I FINALLY watched “CODA,” the film that swept the Sundance Film Festival and is now on Apple+. Despite its rave reviews, I was nervous to watch because of how it might portray deafness. As someone who was raised to lipread and speak (and isn’t an exception), I’m sensitive to the pervasive assumption that all deaf people sign.
But like many other things, deafness is a spectrum. And this film shows one part of it, in a beautiful way. Thankfully, it doesn’t present an idealized version of Deaf Culture, and there was a lot I could relate to. It’s a well done, lovely film.
The Beginning Set the Tone
As soon as the film began, I knew it would be different. The first sign was when my (hearing) husband Aaron told me that the ambient sounds were very clear. He said there was a lot of work and effort put in to make the audio landscape a rich sound experience. This level of effort isn’t typically done. As Aaron said, “I know why they did it. They’re trying to accentuate to a hearing audience, to remind us that it’s about all those sounds out there in the world.”
The second sign was when the first song came on. The captions told me the name of the song, the musician(s), how it was being played, AND the lyrics – and continued to do so throughout the movie. This rarely happens. In fact, most of the time, song lyrics don’t appear at all. This is a huge pet peeve. Why would you caption a film but not the entirety of it? Why would you censor a feature that actually adds MORE to the experience?
Relatable Scenes for Me
The first time we meet Ruby’s deaf parents, they pull up in their truck outside her school with the music blaring. Ruby’s embarrassed because everyone is watching. Her dad signs, “I love rap music; my whole ass is vibrating!” Ruby’s parents and brother don’t wear hearing aids or cochlear implants (it’s unknown whether they choose not to or if they just don’t help with their kind of hearing loss), so they need the music at a high volume to be able to feel it. Bass and defined beats help.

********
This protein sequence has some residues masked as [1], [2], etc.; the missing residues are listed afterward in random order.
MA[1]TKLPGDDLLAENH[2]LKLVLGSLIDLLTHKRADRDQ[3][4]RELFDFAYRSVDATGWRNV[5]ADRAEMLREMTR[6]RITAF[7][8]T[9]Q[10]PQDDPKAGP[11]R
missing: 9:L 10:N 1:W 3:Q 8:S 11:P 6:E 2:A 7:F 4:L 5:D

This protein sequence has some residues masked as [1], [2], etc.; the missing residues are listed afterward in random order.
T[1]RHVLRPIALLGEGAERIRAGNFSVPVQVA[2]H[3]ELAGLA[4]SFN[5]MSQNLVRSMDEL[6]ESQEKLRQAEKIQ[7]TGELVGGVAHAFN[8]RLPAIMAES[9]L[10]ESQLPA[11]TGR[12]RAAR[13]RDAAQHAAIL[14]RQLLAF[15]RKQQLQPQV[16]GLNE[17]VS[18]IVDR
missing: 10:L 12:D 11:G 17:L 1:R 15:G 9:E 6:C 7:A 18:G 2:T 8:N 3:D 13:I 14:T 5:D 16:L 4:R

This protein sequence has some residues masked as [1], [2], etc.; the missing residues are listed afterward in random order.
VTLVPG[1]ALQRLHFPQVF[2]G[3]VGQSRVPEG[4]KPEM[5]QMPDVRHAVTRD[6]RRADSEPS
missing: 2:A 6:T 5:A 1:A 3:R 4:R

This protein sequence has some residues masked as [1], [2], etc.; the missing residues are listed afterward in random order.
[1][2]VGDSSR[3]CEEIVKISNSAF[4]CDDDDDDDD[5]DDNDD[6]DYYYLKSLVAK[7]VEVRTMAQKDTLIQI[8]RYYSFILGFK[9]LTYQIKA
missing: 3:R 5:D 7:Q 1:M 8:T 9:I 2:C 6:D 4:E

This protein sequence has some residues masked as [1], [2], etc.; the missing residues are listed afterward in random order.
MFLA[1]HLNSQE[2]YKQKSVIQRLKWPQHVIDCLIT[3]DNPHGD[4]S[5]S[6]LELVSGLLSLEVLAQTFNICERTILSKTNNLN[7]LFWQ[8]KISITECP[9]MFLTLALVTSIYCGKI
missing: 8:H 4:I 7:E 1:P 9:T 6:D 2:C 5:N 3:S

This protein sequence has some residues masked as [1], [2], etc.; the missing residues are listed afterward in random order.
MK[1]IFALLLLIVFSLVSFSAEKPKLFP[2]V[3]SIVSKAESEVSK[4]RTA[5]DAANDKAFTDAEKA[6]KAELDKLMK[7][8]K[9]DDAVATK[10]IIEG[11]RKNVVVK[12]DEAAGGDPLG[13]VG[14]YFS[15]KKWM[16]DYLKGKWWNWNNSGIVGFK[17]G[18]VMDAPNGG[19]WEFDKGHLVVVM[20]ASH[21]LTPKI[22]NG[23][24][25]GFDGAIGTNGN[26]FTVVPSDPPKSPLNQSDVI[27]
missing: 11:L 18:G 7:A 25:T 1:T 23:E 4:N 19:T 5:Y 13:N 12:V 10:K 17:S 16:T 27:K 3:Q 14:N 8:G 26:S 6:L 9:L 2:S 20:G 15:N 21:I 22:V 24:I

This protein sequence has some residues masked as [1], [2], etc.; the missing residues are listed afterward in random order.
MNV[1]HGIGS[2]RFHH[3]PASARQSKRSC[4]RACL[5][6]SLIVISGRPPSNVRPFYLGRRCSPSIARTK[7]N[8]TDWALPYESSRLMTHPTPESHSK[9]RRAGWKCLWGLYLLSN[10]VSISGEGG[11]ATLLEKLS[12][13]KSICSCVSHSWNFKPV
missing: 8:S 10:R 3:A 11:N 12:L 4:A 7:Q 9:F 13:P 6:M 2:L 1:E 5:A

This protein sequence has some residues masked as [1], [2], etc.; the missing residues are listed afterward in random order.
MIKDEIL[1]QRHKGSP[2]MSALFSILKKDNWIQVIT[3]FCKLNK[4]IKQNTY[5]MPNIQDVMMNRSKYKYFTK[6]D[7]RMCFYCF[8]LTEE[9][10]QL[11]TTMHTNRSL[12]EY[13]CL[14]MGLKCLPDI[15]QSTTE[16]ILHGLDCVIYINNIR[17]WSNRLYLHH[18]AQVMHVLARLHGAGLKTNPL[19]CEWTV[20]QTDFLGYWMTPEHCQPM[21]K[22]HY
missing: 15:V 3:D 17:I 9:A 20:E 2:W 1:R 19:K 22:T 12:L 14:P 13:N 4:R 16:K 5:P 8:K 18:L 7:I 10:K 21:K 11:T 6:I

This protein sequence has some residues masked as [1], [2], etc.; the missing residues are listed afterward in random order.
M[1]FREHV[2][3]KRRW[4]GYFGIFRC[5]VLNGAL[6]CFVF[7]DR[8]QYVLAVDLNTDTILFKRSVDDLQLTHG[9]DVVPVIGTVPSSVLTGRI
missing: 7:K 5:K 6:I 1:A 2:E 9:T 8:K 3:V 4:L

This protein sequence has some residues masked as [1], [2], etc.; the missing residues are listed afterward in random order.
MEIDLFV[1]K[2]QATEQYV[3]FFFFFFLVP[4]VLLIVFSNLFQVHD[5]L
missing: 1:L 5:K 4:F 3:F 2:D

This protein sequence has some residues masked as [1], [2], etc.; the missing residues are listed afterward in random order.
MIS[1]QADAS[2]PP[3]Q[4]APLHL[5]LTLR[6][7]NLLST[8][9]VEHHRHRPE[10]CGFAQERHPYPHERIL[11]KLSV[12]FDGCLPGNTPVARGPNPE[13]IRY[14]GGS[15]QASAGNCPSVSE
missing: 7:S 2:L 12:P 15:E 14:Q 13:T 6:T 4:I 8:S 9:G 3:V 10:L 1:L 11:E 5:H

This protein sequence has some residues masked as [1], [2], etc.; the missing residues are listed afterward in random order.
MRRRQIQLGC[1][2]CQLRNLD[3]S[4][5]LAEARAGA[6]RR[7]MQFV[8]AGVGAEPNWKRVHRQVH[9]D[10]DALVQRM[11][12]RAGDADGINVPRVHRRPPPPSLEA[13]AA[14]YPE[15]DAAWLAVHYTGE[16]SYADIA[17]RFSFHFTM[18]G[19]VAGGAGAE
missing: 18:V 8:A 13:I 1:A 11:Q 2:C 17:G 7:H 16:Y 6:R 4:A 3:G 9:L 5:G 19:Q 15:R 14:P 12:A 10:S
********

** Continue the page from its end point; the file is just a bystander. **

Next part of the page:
Because I have a cochlear implant and hearing aid, I don’t need things at a loud volume. I can tell if something’s high or low, but not the specific pitch. Forget melodies or tunes. I don’t even know the difference between the two. I gravitate towards music that has defined beats and/or lyrics that can be heard over the music. There’s a reason I loved Harry Connick Jr. and the Red Hot Chili Peppers when I was in high school!
When her family attends Ruby’s concert, they’re out of their element. Jackie asks her son Leo if he can read Mr. V’s lips on stage. “Not really,” he responds. This is always the first thing I do at an event; I gauge how much I’ll be able to understand independently.
The Rossis are completely lost. They notice audience members laughing, but don’t know the joke. They don’t know to clap until they see others doing so. They’re so bored that Frank notices the buttons are off on his shirt, and they talk about Ruby’s outfit and what to have for dinner.
This is exactly how I am at my kids’ concerts (and other events when I can’t follow or enjoy the proceedings). Sometimes I go to support them, even if it feels like torture to sit there, bored and missing out. I always wish I could discreetly read on my phone, but I don’t want other people thinking I’m rude. Sometimes I deal with this by only attending the “more important” concerts, like my daughter’s last high school orchestra concert. Thankfully, my family understands!
I also enlist my hearing companions to be my ears. Aaron and I now have a shorthand; he knows when I’m asking, “Are they good?” or “Does she have a good voice?”
At one point, the sound fades out during Ruby’s duet to illustrate what it’s like for the Rossis. This normally cliched trick is usually heavy handed. But in this case, it’s effective. It’s not indicative of my experience, since I wear hearing devices, but it’s representative, if that makes sense. I hear music, but can’t appreciate it in the way hearing people can. The Rossis observe their fellow audience members and their wide range of experiences; this is one thing I do to amuse myself as well.
Aaron pointed out that the songs chosen for the movie were done purposefully. He thinks they picked songs for which the original singers conveyed their emotion and presence. The songs have a lot of soul in them, and further emphasizes the contrast between the audience and family experience.